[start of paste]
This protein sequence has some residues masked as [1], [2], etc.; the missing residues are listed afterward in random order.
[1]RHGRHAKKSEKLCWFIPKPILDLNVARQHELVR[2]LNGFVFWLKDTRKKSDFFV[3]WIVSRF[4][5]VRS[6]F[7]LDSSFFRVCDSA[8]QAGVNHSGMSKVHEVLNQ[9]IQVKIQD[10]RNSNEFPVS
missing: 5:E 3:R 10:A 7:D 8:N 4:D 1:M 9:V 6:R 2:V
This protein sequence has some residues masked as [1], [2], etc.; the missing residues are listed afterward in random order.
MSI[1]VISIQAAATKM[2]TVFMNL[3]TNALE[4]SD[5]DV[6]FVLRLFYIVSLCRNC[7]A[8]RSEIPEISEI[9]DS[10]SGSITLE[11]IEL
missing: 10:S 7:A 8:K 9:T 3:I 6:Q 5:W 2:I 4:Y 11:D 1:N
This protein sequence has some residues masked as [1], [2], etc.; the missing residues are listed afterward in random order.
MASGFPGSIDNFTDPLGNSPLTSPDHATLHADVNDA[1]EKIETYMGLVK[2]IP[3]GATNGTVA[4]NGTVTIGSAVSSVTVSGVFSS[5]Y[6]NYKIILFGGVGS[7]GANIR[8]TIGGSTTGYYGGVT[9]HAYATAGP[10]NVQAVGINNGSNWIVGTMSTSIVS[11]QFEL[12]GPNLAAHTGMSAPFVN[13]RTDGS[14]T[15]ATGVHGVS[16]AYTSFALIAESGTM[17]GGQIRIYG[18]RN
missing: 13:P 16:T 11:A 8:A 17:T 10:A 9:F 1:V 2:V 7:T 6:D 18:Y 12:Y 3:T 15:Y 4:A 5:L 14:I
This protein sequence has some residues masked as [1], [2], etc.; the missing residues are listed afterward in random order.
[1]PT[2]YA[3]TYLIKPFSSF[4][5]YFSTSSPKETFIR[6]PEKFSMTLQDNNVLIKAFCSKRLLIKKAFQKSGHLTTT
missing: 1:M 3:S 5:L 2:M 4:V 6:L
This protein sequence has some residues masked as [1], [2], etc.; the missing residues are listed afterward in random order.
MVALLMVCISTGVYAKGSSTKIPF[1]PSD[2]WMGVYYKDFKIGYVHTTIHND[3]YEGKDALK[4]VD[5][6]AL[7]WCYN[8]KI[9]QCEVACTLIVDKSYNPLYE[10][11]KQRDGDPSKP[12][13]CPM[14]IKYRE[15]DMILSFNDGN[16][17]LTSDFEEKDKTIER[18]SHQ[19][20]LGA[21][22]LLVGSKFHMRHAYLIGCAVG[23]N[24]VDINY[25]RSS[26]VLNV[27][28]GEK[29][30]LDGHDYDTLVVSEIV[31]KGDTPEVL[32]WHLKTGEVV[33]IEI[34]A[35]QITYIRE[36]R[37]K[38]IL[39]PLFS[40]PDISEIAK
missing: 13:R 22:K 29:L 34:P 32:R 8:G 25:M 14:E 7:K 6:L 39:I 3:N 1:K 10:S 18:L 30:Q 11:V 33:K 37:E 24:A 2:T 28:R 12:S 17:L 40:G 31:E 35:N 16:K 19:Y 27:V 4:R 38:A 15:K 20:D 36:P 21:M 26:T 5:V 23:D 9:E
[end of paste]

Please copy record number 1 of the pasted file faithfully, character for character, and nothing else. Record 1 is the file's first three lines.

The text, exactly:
This protein sequence has some residues masked as [1], [2], etc.; the missing residues are listed afterward in random order.
[1]RHGRHAKKSEKLCWFIPKPILDLNVARQHELVR[2]LNGFVFWLKDTRKKSDFFV[3]WIVSRF[4][5]VRS[6]F[7]LDSSFFRVCDSA[8]QAGVNHSGMSKVHEVLNQ[9]IQVKIQD[10]RNSNEFPVS
missing: 5:E 3:R 10:A 7:D 8:N 4:D 1:M 9:V 6:R 2:V